Bungalow structures or craftsman styling make up about 51% of the total structures in Highland, totaling approximately 544 houses and apartment structures. Of these, most of the structures are one story bungalows with the roof ridge perpendicular to the street and displaying the characteristic multiple gabled roof lines. When HRA Board Members taught the fourth graders at Creswell Elementary about bungalow characteristics, they described the roofs as looking like "a big A," "an upside down V," or in one imaginative child's mind, "a rocket ship."
A few of the houses are in the "camelback" style--a one story house with a partial second story located at the rear. An example can be viewed in the Bungalow Tour Photo Gallery (in the Links section of the HRA Home Page, from Links, see Photo Galleries, select Bungalow Homes of Highland.) Still others may be basic or modified "foursquares" with bungalow porch features. And finally, there are a few fully articulated two story bungalows (one featured in Bungalow Photo Gallery.)
Regardless of the size, the Highland bungalows are generally well detailed as evidenced by the following:
* The majority are sheathed in clapboard, as viewed in Bungalow Photo Gallery (Note: some homes are been covered with siding, reducing upkeep but hiding the historic detailing.)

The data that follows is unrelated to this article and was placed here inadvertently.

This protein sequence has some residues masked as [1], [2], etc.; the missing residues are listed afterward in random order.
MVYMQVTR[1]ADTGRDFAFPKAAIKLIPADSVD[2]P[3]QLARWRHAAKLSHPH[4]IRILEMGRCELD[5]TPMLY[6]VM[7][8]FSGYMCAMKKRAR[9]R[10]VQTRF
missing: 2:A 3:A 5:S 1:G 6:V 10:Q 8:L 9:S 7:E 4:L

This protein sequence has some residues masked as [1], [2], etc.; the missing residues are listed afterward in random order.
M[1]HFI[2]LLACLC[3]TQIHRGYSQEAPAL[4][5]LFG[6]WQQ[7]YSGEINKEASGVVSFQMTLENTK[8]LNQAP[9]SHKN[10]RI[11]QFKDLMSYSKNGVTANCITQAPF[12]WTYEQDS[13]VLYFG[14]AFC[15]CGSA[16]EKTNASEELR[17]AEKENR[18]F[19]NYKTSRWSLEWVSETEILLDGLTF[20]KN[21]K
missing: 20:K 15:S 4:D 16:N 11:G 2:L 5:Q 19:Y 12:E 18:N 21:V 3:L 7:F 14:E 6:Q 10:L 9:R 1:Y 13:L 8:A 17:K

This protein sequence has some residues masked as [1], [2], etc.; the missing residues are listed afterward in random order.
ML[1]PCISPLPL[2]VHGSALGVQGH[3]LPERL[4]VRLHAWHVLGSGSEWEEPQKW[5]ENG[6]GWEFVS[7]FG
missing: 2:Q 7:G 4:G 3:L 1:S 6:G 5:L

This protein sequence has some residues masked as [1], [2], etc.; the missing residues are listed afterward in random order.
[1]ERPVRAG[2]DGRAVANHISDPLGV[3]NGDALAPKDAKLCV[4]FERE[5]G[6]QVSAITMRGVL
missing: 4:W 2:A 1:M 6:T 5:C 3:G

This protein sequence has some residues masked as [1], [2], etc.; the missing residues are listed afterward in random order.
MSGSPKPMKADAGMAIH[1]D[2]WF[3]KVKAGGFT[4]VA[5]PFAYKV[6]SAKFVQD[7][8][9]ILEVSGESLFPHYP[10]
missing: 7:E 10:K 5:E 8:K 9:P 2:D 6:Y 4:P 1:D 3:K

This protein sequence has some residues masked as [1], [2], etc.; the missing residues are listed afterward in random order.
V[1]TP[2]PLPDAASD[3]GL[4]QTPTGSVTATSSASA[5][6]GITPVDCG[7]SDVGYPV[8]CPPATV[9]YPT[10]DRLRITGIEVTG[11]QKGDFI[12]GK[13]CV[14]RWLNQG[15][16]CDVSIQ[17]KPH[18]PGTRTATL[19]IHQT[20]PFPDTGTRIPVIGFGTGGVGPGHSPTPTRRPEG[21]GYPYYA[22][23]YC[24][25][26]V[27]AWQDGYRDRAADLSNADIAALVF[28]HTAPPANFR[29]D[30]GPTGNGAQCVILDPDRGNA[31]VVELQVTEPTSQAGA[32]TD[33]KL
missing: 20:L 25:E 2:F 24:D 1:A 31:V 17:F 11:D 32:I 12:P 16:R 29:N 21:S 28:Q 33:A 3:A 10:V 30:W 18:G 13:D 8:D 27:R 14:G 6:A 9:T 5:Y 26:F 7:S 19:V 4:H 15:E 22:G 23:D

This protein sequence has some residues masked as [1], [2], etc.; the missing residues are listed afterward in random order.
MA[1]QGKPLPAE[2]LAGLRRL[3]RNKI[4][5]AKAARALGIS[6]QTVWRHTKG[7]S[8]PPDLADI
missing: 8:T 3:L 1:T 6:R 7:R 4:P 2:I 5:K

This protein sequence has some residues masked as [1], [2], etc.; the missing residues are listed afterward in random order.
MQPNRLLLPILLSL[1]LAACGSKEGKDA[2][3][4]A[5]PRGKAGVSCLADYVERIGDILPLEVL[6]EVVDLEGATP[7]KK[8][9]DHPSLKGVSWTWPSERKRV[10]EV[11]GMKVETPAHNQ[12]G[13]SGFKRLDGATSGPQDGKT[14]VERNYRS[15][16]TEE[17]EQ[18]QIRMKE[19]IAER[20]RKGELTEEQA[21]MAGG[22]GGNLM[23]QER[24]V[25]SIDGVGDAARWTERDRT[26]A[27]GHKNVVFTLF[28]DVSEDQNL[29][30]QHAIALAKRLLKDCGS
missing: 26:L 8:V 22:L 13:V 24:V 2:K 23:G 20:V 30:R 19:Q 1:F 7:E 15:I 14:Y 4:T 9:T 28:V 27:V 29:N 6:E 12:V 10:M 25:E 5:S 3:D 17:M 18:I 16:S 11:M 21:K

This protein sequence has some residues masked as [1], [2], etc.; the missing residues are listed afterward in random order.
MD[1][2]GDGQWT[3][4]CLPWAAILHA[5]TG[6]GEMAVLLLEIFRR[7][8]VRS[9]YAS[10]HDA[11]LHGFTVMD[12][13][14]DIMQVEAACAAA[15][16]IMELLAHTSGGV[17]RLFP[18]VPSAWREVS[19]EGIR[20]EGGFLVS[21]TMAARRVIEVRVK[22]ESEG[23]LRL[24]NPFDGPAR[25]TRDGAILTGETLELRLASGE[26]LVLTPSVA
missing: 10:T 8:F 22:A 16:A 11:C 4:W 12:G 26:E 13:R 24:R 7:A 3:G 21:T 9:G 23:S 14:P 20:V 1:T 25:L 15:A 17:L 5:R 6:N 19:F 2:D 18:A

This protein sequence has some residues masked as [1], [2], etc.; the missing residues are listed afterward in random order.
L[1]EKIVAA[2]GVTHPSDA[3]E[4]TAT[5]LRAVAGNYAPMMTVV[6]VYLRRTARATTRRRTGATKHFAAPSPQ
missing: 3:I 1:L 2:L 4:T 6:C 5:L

* Some homes feature shingles found on the front or side gables (See Bungalow Photo Gallery.)
* More rarely, some Highland bungalows are completely sheathed in shingles, in the manner of the California Bungalow (See Bungalow Photo Gallery for example).
* A few have walls that flare at the bottom of the shingled section.
However, the strongest architectural character of Highland's Bungalows is derived largely from porches and distinctive doorways. The porches feature the standard post-atop-pier configuration. Even more distinctive are the screened porches with at least 75 houses having wood screen-holding elements in a variety of geometric shapes and sizes. In Louisiana, these distinctive porches are found almost exclusively in Shreveport, and most of them are in Highland.
Distinctive doorways with designs leaning toward oriental features are prevalent in as many as 100 bungalows. There are two homes that feature the quintessential California bungalow treatment, porch piers and priminent chimneys formed of rocks and/or pebbles. Both homes exemplifying these features can be seen in the Bungalow Photo Gallery.